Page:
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Deprivation Of Assets

“I have already recommended you, and would always recommend you to anyone seeking advice regarding the funding of care homes, deprivation of assets, etc, and rules relating to power of attorneys.”

Planning & paying for care

Caroline W

What is deprivation of assets?

Deprivation of assets is where a person intentionally deprives themselves of or decreases their assets to reduce the amount they are charged for their care.

It is common for people to give money or assets to family members at any stage in their life. However, if a gift or transfer of assets occurs when a person expects they may need care and support in the future, this can cause problems.

When might there be concerns that there has been a deprivation of assets?

When a person asks Social Services to help arrange or pay for their care and support needs, Social Services carry out a financial assessment. This is sometimes known as a means test for paying for care.

Social Services will look at the person’s income and capital to decide how much they have to pay towards their care costs at home or in a care home.

They will ask to see bank statements and ask about property ownership. If they see significant transfers or reductions in assets, Social Services may allege that there has been a deprivation of assets to avoid paying for care. Social Services say this when they think that the gift or transfer was made so that the person’s assets drop to £23,250 sooner so that they qualify for social care funding.

Consequences of concerns of deliberate deprivation

If Social Services believe deliberate deprivation has occurred, they will include the value of the assets that are no longer owned when carrying out the financial assessment.

This means that someone who needs care and support can be told they don’t qualify for Social Services funding, even if they no longer have enough money to pay for their care.

If Social Services believe that the gift or transfer was made to protect family inheritance, they can refuse to pay any of the care costs and take action to recover the asset from the person who received the gift.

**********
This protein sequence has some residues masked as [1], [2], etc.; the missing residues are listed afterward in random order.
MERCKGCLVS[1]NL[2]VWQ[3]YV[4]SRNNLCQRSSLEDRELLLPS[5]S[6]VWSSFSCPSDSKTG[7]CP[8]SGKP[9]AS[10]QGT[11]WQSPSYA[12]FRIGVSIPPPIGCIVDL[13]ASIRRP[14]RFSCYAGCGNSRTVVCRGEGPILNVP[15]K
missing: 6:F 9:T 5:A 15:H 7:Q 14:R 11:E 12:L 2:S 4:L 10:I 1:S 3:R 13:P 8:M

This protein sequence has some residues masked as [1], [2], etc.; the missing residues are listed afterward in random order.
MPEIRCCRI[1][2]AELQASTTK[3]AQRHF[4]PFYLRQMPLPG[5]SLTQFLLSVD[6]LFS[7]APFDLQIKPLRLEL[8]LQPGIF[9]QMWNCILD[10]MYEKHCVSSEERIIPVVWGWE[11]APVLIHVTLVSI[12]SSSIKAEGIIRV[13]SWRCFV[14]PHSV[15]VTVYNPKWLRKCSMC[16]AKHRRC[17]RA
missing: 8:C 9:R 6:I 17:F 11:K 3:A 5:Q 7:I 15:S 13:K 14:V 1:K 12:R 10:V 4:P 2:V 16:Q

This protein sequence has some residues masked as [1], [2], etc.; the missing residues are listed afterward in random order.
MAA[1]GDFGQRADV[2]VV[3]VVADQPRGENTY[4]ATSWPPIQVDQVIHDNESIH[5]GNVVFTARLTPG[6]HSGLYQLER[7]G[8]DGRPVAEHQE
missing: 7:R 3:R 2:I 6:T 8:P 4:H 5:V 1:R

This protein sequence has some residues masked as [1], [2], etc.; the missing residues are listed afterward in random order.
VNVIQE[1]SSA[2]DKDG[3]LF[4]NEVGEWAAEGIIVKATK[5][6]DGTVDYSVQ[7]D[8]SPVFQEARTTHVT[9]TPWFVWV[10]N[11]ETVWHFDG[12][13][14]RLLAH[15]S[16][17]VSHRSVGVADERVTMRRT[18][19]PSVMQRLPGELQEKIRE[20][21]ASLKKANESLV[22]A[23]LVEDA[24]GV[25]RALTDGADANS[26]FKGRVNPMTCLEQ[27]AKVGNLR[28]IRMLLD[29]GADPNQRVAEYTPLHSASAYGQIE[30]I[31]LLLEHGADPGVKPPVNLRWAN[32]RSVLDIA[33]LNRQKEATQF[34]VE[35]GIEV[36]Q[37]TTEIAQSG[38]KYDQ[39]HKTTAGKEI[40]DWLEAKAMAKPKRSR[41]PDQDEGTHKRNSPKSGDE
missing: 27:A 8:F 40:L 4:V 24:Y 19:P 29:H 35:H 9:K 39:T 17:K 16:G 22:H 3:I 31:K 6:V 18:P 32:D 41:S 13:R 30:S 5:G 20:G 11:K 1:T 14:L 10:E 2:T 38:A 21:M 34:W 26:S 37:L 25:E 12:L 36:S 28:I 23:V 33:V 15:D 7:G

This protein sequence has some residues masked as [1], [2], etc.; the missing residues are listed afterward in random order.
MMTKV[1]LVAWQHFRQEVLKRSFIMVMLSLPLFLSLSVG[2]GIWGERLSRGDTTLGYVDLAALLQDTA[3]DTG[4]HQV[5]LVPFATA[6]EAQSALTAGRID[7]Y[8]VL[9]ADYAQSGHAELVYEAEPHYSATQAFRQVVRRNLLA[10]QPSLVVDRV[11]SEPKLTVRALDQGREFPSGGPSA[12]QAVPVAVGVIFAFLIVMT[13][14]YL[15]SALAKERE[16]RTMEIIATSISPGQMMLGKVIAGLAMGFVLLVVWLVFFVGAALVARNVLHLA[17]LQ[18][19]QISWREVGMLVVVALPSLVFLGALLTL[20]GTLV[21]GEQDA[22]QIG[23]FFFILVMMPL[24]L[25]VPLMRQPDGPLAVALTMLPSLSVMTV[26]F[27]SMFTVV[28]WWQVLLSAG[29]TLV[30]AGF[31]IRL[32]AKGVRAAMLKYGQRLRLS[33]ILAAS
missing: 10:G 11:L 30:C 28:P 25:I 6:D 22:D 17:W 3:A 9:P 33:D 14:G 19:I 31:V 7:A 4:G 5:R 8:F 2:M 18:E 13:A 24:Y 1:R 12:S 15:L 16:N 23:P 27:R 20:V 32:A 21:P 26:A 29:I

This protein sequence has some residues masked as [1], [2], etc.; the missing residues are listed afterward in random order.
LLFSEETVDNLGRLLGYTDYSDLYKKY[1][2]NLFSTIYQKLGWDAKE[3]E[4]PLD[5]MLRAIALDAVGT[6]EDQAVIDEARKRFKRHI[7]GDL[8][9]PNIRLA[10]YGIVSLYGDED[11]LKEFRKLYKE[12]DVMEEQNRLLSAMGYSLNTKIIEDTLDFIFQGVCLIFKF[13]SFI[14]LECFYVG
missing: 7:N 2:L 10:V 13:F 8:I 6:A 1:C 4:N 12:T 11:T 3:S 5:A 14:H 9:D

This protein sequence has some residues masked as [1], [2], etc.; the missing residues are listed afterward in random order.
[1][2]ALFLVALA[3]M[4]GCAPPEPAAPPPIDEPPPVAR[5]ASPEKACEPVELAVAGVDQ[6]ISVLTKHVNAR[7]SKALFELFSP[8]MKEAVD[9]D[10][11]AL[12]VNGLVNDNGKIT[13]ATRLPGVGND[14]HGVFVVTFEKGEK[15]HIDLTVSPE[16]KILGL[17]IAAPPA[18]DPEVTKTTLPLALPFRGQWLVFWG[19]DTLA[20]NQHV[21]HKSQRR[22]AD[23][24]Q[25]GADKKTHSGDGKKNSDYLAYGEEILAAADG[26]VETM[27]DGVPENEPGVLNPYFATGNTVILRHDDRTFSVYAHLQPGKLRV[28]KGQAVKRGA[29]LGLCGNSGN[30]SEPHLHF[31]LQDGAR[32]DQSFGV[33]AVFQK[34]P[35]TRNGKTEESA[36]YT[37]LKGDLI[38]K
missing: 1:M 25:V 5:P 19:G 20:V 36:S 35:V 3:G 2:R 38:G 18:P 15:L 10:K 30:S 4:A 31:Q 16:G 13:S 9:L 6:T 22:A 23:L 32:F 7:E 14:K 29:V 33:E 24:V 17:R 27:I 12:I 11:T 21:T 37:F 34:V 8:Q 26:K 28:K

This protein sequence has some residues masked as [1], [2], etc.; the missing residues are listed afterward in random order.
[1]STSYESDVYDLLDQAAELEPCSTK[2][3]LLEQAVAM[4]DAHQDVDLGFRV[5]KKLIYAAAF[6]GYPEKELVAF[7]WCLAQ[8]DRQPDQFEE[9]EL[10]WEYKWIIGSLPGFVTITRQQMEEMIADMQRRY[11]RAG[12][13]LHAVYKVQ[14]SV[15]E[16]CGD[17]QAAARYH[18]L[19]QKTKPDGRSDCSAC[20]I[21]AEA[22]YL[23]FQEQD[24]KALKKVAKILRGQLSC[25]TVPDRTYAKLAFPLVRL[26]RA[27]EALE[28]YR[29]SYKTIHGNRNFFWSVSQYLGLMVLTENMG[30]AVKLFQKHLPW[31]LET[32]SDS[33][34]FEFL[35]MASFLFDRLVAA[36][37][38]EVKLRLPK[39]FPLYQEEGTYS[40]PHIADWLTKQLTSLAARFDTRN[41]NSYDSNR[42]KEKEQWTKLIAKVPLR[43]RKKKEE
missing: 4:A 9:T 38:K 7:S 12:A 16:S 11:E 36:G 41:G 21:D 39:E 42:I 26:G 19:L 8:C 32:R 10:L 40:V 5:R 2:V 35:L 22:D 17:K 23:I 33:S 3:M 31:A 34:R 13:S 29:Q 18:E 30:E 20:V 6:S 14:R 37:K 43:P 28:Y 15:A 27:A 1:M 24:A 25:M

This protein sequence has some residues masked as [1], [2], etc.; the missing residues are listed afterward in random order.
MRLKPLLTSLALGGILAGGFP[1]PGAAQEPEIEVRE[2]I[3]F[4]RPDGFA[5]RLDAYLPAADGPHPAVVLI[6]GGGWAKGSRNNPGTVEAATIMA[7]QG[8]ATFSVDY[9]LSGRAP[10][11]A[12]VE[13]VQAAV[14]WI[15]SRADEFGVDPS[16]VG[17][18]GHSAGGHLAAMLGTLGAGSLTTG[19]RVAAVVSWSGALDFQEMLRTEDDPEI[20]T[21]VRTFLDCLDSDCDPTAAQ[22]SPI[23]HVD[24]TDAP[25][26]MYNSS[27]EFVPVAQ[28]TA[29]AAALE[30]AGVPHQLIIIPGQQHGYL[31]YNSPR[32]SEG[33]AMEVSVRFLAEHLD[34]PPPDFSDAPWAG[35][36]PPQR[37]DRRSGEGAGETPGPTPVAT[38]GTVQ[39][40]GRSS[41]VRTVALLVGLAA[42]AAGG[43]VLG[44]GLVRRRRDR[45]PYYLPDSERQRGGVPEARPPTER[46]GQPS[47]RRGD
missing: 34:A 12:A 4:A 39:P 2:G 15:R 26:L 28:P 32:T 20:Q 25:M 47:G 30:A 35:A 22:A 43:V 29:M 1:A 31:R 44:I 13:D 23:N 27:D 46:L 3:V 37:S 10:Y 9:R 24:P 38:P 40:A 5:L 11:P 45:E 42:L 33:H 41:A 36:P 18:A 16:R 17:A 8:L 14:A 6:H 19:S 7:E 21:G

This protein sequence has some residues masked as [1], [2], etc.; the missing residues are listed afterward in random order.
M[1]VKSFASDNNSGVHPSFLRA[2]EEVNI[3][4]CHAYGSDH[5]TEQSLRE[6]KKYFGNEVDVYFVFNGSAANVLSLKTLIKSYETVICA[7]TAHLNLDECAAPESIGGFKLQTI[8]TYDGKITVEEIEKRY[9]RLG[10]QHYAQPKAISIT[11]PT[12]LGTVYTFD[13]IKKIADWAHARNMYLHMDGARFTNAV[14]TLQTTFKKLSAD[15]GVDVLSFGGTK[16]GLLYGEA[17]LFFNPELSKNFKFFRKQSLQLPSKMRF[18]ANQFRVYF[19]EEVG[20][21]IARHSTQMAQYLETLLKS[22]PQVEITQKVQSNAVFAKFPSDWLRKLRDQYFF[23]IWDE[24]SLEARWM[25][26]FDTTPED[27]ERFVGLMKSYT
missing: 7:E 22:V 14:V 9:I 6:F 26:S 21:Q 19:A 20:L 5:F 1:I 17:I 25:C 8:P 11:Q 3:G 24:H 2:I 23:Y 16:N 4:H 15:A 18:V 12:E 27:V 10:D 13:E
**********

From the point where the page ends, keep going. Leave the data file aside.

Is every gift or transfer a deprivation?

No.

Social Services sometimes make allegations of deprivation of assets which are unreasonable or inaccurate in the individual circumstances. It is quite common for Social Services to make an assumption about deprivation without considering the factors that are set out in law and guidance such as:

  • The length of time since the gift was made
  • The real intentions of the person making the gift
  • The nature and extent of the person’s care needs before and after they made the gift
  • Whether there was a pattern of gifting
  • The needs of the person who received the gift.

Getting the right legal advice

Expert Community Care Law advice should be sought at an early stage. This will ensure that you have the right information about gifting and deprivation of assets law so that you or your family do not face problems when you need Social Services financial assistance to pay for your care.

If you or your family are already facing deprivation allegations, it’s important to make contact with a lawyer as soon as possible.

Our Community Care Law team will:

  • Advise whether you have grounds to challenge the Council’s decision, and the likely prospects of success
  • Challenge Social Services on your behalf
  • Liaise with the Local Authority to try and reduce any debt.

Our team has a strong track record of successfully overturning negative deprivation decisions.

If Social Services have wrongly found that you or a relative has deliberately deprived themselves of assets, we can provide specialist advice and representation.

If you or your family require specialist Community Care Law advice on deprivation of assets, please contact us on 01273 609911, or email info@ms-solicitors.co.uk to see how our Education and Community Care Law team can help.

 

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